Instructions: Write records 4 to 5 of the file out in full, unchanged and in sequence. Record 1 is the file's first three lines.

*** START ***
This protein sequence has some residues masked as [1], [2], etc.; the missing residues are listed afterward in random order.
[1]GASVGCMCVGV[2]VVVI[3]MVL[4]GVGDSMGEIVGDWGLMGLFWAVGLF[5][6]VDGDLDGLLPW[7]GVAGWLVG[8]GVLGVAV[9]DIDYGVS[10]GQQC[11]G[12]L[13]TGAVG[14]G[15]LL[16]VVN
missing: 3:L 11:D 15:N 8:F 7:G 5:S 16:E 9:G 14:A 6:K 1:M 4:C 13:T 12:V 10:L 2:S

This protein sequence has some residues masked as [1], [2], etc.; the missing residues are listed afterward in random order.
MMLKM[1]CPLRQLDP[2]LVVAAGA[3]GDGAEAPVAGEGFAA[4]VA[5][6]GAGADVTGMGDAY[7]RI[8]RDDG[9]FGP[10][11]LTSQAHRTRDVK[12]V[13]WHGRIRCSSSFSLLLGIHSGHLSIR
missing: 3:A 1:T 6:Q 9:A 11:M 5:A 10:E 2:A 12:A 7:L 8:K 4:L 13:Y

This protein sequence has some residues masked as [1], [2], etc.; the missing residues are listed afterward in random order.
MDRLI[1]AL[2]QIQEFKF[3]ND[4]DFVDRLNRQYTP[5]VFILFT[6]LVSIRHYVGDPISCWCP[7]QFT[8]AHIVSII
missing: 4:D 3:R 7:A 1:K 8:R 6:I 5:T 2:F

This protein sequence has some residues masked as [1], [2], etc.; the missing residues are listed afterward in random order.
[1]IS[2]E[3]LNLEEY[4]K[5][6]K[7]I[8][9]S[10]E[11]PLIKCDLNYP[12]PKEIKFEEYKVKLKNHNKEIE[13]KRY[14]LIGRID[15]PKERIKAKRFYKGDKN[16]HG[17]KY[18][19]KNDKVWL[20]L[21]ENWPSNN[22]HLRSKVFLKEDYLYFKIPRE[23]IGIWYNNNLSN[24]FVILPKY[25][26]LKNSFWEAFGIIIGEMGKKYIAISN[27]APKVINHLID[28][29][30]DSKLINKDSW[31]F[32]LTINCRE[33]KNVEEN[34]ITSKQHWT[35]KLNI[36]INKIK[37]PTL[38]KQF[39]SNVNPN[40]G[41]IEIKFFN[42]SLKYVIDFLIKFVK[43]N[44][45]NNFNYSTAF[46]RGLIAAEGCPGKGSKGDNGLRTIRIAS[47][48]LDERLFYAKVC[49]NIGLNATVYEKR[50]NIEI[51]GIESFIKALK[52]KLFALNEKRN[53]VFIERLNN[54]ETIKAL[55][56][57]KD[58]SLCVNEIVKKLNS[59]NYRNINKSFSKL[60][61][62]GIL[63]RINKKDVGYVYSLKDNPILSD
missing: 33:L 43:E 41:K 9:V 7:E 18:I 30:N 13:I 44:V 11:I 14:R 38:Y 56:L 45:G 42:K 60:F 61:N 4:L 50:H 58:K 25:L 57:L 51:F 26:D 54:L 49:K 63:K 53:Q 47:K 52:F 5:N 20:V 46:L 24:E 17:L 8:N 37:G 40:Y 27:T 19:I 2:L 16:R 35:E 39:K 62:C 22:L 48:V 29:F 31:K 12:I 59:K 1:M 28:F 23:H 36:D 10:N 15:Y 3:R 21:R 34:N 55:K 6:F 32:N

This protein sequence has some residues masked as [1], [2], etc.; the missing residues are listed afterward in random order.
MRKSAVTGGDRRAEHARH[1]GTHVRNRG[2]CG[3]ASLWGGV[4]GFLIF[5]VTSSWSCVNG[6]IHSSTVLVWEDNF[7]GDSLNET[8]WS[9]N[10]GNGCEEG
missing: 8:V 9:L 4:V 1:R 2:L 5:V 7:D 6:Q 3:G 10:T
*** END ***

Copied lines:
This protein sequence has some residues masked as [1], [2], etc.; the missing residues are listed afterward in random order.
[1]IS[2]E[3]LNLEEY[4]K[5][6]K[7]I[8][9]S[10]E[11]PLIKCDLNYP[12]PKEIKFEEYKVKLKNHNKEIE[13]KRY[14]LIGRID[15]PKERIKAKRFYKGDKN[16]HG[17]KY[18][19]KNDKVWL[20]L[21]ENWPSNN[22]HLRSKVFLKEDYLYFKIPRE[23]IGIWYNNNLSN[24]FVILPKY[25][26]LKNSFWEAFGIIIGEMGKKYIAISN[27]APKVINHLID[28][29][30]DSKLINKDSW[31]F[32]LTINCRE[33]KNVEEN[34]ITSKQHWT[35]KLNI[36]INKIK[37]PTL[38]KQF[39]SNVNPN[40]G[41]IEIKFFN[42]SLKYVIDFLIKFVK[43]N[44][45]NNFNYSTAF[46]RGLIAAEGCPGKGSKGDNGLRTIRIAS[47][48]LDERLFYAKVC[49]NIGLNATVYEKR[50]NIEI[51]GIESFIKALK[52]KLFALNEKRN[53]VFIERLNN[54]ETIKAL[55][56][57]KD[58]SLCVNEIVKKLNS[59]NYRNINKSFSKL[60][61][62]GIL[63]RINKKDVGYVYSLKDNPILSD
missing: 33:L 43:E 41:K 9:V 7:E 18:I 30:N 13:I 44:V 11:I 14:R 38:Y 56:L 45:G 42:K 60:F 61:N 4:L 50:H 58:K 25:L 57:L 51:F 26:D 54:L 49:K 63:K 53:Q 47:K 52:F 5:N 20:V 46:L 24:E 17:L 8:N 37:G 40:Y 27:T 19:I 2:L 16:R 35:E 39:K 62:C 22:L 48:V 29:F 31:K 12:I 59:K 1:M 28:F 23:H 36:D 10:N 15:Y 3:R 21:R 34:N 55:K 6:F 32:N

This protein sequence has some residues masked as [1], [2], etc.; the missing residues are listed afterward in random order.
MRKSAVTGGDRRAEHARH[1]GTHVRNRG[2]CG[3]ASLWGGV[4]GFLIF[5]VTSSWSCVNG[6]IHSSTVLVWEDNF[7]GDSLNET[8]WS[9]N[10]GNGCEEG
missing: 8:V 9:L 4:V 1:R 2:L 5:V 7:D 6:Q 3:G 10:T